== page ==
I love being lost. Somewhat of a DC area native, I find myself drawn to the hustle and bustle of a city. In January of 2013, I was fortunate enough to study abroad in London and Paris, for just short of a month. That was the one time in my life when I felt most like myself, and I believe I will always be searching for that person. Regardless, there is something about a city that moves me. I lose my controlled sense of self, my awareness, which somehow brings me more towards a self with no hesitation, no overthinking--I just am. It’s weird. Since I moved back to the area, post BA degree, I’ve yearned for more exploration and culture. I’ve missed learning, but I forgot that there were opportunities in my own backyard.
This morning, I ventured to NBC 4’s 2016 Health and Fitness Expo. I am a self-admitted gym rat. When I was in elementary and middle school, I played basketball and soccer, but never liked the competitiveness of sports in high school. Instead of participating in team sports, I began at-home workout videos of Denise Austin (nerdy and mom-like, I know) as well as running in my neighborhood. College came along and I found myself involved in classes offered on campus. I was exposed to spin, yoga, and weightlifting—activities/hobbies that I’m still involved in today. So one would say that I was eager to see what this fitness expo had to offer.
The Type-A person that I am viewed the list of exhibiters in attendance beforehand. Although somewhat disappointed, I was still hopeful that they would have more to offer than what appeared on paper. There were no sexual/reproductive health groups on the list. There were three organizations listed under the “HIV/AIDS Prevention” category, but none of the groups focused specifically on HIV/AIDS. There was an entire category devoted to mental health, and as an anxiety sufferer, I was glad, but was still left wondering about STD+ people, like myself. Where do we go? I imagined myself as someone just becoming sexually active, or just learning about my body’s reproductive system, and feeling lost—much like the effect a city has on me, my body leaves me in a similar state. An orgasm--that is a good lost. But the feeling I felt today, the sense of not belonging to something, being surrounded by fitness gimmicks and diet pills, where would I be left to turn? I didn’t belong. I didn’t fit into any of the boxes. There was no safe space for me. There was no safe space for those of us with STDs.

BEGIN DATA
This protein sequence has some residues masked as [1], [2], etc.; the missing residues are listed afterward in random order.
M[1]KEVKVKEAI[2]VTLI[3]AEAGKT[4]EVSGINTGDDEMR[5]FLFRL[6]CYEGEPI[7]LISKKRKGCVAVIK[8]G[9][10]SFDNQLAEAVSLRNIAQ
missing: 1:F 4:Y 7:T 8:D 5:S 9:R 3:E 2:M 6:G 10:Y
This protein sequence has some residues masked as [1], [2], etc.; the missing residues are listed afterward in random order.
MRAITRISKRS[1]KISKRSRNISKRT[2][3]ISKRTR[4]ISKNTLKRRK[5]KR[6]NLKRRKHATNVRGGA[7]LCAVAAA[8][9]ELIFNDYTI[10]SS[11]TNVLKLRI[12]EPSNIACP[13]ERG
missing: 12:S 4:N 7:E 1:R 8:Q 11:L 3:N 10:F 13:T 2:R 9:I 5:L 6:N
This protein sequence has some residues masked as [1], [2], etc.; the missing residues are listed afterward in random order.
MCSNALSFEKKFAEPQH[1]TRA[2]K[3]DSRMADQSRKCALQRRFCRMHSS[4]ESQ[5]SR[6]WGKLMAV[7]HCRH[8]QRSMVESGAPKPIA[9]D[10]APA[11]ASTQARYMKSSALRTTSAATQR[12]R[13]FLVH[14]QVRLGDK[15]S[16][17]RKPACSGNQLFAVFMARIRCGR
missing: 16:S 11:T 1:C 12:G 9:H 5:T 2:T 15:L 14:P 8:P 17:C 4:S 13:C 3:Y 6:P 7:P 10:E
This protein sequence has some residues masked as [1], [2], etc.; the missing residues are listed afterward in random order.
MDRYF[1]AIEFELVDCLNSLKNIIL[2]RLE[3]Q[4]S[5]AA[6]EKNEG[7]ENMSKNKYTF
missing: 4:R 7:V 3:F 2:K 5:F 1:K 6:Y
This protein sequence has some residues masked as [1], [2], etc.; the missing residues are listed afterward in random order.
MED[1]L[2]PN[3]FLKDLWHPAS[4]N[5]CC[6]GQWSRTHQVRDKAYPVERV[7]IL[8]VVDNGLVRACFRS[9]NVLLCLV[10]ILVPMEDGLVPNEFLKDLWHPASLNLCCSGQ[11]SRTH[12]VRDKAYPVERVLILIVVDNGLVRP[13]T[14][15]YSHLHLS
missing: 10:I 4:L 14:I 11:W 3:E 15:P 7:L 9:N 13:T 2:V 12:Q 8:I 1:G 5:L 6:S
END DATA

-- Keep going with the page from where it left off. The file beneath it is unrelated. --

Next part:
I planned to participate in one of the yoga sessions offered and had some time to spare beforehand. I found a Courage Wall. It’s a project entitled “We Live Big” that leaves chalkboard walls up with the phrase, “I wish I had the courage to...” and you fill in the blank. The movement strives to raise awareness about living life on purpose. Its mission states: "It's about courage and vibrance. It's about finding your passion and creating a meaningful life. We encourage people to uncover their authentic selves, continue to grow, and make contributions to the world." Pondering this, I walked around the convention center searching for the right words to fill in the empty space.
I couldn’t. I have been courageous with my heart. I have been courageous in my ambitions. And most importantly, I was courageous in disclosing my HSV2+ status. And I’m damn proud of that. Instead of writing nothing, I decided to write something. I eliminated the blank space provided for me and created my own: “I have the courage to change STD stigma.” I do, and I will.
There were several organizations founded by Kickstarter that have my own mind churning potential ways to create a safe space for STD disclosure and education. I will be writing to NBC 4 to seek out a space for sexual education in future expos. That absence said something to me. It said that our society is still uncomfortable discussing sexual education. Our society still stigmatizes STDs. Our society still is conflicted in accepting sexual health as health. Society is still not okay with discussing the consequences and positive outcomes of our actions--straight, gay, bi, asexual—whatever you may be. We all suffered in a similar silence today. The next time I attend an expo such as this, I hope to be someone speaking, or presenting. I want to be the person who makes you feel that good type of lost. I want to be that orgasm.